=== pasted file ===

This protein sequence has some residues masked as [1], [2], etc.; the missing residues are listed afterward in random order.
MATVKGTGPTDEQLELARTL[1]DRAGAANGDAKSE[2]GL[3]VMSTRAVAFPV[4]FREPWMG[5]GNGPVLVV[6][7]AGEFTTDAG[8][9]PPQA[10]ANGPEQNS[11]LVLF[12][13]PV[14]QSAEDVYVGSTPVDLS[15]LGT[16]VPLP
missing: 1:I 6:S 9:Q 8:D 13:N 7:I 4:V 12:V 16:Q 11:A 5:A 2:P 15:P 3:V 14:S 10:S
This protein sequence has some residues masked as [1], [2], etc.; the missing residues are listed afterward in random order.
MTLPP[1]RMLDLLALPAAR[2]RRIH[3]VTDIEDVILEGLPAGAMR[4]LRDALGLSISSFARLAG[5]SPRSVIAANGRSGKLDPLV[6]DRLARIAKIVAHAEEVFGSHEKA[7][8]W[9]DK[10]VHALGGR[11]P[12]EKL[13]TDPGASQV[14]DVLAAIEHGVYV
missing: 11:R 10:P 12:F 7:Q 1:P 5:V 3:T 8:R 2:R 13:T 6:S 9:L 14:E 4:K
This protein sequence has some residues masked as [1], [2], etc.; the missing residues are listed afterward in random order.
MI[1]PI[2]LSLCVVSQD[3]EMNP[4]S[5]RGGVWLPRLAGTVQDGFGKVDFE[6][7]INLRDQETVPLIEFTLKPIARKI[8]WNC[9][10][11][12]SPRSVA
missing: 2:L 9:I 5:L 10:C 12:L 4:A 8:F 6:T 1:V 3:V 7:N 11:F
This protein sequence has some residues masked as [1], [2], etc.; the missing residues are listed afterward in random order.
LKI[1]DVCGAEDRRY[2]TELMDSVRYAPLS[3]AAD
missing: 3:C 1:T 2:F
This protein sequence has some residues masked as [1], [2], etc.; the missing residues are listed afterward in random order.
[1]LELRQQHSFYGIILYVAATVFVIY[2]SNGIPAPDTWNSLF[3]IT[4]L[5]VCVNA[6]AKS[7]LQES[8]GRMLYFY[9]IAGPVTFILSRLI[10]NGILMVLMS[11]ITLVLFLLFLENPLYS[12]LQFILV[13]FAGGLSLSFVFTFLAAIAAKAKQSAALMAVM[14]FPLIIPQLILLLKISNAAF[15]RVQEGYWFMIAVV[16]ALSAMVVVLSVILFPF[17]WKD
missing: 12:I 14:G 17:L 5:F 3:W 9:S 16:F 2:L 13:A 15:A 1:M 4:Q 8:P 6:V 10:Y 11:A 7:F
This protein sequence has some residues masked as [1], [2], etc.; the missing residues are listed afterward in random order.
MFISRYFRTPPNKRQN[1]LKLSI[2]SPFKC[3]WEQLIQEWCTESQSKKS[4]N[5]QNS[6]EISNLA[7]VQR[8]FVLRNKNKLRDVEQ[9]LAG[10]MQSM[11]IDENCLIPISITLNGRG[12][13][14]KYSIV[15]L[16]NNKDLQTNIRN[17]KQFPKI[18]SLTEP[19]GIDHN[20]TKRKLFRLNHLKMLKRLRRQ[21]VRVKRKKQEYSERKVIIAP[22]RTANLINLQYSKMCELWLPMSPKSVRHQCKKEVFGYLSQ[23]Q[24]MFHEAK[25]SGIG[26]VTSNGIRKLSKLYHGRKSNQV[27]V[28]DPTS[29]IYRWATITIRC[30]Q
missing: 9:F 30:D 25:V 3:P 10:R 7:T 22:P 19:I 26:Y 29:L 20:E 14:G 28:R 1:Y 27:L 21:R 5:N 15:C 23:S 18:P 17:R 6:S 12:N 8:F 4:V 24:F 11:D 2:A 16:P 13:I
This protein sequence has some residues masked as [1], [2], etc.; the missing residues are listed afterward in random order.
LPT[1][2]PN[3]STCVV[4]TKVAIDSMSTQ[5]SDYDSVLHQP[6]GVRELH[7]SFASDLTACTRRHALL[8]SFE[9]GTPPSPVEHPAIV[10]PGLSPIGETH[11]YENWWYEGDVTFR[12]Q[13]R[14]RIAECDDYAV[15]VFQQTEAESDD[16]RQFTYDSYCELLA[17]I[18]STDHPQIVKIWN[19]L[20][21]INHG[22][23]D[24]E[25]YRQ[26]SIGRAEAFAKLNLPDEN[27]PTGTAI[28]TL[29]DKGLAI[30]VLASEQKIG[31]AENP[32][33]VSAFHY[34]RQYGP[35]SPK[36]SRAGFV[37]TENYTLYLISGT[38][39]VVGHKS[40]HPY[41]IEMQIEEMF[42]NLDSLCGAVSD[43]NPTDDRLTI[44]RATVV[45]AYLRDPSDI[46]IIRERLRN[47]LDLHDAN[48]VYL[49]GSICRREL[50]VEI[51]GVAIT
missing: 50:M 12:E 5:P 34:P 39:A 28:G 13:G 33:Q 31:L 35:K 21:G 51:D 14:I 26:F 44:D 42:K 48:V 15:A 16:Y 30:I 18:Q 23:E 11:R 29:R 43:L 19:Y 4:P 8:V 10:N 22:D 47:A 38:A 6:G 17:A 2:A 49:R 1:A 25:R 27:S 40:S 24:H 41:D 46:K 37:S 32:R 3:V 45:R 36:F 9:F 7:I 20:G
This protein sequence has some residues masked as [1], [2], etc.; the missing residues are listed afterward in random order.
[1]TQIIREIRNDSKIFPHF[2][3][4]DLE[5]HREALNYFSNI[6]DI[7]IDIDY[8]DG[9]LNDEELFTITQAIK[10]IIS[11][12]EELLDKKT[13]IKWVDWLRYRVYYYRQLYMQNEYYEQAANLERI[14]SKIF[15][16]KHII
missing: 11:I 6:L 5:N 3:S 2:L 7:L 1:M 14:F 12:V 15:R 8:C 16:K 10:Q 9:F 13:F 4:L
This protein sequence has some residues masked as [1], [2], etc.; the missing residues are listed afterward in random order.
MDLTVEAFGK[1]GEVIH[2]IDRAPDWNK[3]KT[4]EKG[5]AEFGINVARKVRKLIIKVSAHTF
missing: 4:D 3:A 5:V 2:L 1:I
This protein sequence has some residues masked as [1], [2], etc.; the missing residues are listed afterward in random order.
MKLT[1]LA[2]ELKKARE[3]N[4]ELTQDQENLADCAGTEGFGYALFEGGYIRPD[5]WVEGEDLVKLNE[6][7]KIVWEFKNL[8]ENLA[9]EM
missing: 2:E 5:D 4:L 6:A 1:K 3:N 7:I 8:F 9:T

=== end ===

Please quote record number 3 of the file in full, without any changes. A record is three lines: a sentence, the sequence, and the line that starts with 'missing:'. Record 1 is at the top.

This protein sequence has some residues masked as [1], [2], etc.; the missing residues are listed afterward in random order.
MI[1]PI[2]LSLCVVSQD[3]EMNP[4]S[5]RGGVWLPRLAGTVQDGFGKVDFE[6][7]INLRDQETVPLIEFTLKPIARKI[8]WNC[9][10][11][12]SPRSVA
missing: 2:L 9:I 5:L 10:C 12:L 4:A 8:F 6:T 1:V 3:V 7:N 11:F